Yeah, it sucks getting old.

      Paul

    11. #11
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      Having to use reading glasses for anything up close, including sights, but being able to see perfectly beyond an arms length, I found these to be the answer for me:
      Optx 20/20 MagnOptx Large Stick-On Bifocal Lenses
      These stick on, actually wet and cling plastic lenses in varying strengths, are very easy to adhere to your shooting glasses anywhere you want. I actually only use one on my shooting eye, which makes it nice to look downrange with my other eye.
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    12. #12
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      I also put my head down to my shoulder, more of a lower ear n jawbone connection , similarly to above post #5.

      Not sure how important a high def clear vision of my sights are needed. I do wear glasses, but have no problem putting one blurr into the center of another,lol.
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    13. #13
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      Quote Originally Posted by OldManMontgomery View Post
      Geometry of face makes bi-focals problematic. So I have two sets of glasses, distance and reading/computer/shooting.
      Same here OMM. I pack around 2 sets as well. I hate bi-focals, never could get used to them.

    14. #14
      Junior Member wirenut's Avatar
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      Yeah, it sucks getting old.


      Could not agree more!!!

      Bob

    15. #15
      Senior Member Bisley's Avatar
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      I shoot handguns best with single vision lenses that focus at the distance I need for using a desktop computer, but everything else is slightly out of focus. That means that I will not be wearing them while I'm out and about, and carrying a weapon.

      So, I had to adjust to tri-focals. I hated them, at first, and I still have to take them off to walk down stairs. But, within the first couple of weeks, I automatically look through the appropriate lens, and since the middle lens is perfect for shooting, I don't have to cock my head back and look down my nose. I tried the 'stick-on' magnifiers, and they aren't too bad. But, now that I've stuck it out with the tri-focals, they are the best solution for me, for shooting and computer, and for quite a few work projects.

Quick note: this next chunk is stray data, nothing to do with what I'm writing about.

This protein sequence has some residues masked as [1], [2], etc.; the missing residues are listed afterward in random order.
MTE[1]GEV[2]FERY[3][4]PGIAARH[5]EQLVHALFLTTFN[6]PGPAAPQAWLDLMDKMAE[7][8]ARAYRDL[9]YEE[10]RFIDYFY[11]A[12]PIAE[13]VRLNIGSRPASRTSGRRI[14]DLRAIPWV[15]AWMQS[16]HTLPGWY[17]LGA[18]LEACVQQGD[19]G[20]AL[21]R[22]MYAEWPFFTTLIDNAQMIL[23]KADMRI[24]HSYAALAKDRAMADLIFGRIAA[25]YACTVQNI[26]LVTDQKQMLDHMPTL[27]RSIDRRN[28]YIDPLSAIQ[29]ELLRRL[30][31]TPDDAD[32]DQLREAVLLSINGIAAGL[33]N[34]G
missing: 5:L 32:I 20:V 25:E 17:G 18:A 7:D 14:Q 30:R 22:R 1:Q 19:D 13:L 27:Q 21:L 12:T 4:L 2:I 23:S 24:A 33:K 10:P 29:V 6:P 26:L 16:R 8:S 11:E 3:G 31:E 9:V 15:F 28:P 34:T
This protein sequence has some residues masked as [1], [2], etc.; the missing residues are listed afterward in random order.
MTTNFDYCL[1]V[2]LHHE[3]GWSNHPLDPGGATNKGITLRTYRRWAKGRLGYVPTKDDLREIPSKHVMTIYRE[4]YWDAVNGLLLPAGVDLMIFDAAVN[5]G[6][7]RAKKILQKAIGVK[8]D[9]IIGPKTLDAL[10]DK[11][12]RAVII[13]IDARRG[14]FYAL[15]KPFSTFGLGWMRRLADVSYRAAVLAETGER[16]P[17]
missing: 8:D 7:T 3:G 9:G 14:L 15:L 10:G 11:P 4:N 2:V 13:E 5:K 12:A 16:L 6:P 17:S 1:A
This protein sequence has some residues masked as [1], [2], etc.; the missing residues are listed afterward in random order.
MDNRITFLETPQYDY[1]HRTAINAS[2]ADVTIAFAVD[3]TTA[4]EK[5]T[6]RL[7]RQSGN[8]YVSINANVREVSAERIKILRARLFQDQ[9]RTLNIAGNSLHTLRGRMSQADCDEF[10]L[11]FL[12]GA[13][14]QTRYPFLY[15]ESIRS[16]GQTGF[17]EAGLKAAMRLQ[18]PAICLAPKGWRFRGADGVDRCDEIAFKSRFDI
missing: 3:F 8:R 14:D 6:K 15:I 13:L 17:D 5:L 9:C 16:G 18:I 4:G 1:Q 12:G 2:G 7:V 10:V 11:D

16. #16
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      The first thing I would do as an aggressor or potential bad guy is take all y'alls glasses away. Lol. You guys can't see diddly without em.

      (Teasor)

    17. #17
      Senior Member Steve M1911A1's Avatar
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      Quote Originally Posted by pic View Post
      The first thing I would do as an aggressor or potential bad guy is take all y'alls glasses away. Lol. You guys can't see diddly without em.

      (Teasor)
      I have already learned to shoot with my eyes blindfolded, so you can't pull the wool over my eyes!

      Truth: As long as I'm already "lined up" on the target, I can still present and hit with my eyes disabled. It's an exercise I've practiced.
      You can do it too. It's easier than it sounds. (It's just like shooting in the dark.)
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    18. #18
      Senior Member Bisley's Avatar
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      Quote Originally Posted by pic View Post
      The first thing I would do as an aggressor or potential bad guy is take all y'alls glasses away. Lol. You guys can't see diddly without em.

      (Teasor)
      Good plan. But, I practice on small targets, with small guns, and I can still hit center of mass on blurry silhouettes at 15 yards. And, I have CT laser grips on some of my SD handguns.

      Besides, if a BG gets close enough to take my glasses off, he has probably already gutted me, anyway.
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    19. #19
      Junior Member nrd515525's Avatar
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      I gave up on bifocals. I tried them twice (The doctor talked me into it both times), and they bugged the hell out of me. I bought some expensive "Computer glasses", and they sat in the drawer, so I finally had some regular single vision lenses made for the frames, so I can have a spare pair. I do a lot of work on electronics and other small items and most of the time I just look over the top of my glasses at "point blank range".

    20. #20
      Senior Member Steve M1911A1's Avatar
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      Quote Originally Posted by nrd515525 View Post
      ...I do a lot of work on electronics and other small items and most of the time I just look over the top of my glasses at "point blank range".
      Until I had my replacement parts installed, I did something similar.
      I had bifocals, because I needed a separate prescription for reading. But for up-close, fine and finicky work, I just looked over the tops or under the bottoms of my glasses. My uncorrected eyes were just fine for very-close-up vision.
      Nowadays, however, my built-in plastic lenses are set for infinite focus, which begins somewhere around three feet from the end of my nose. I now use half-height reading lenses, so I can look over the top of them to see my wife or the TV. But my close-up focus is gone. I would need a separate set of half-height lenses, or even a jeweler's loupe, to do close-up work.

      The good part is that my front sight is now in perfect focus. Watch out, bad guys!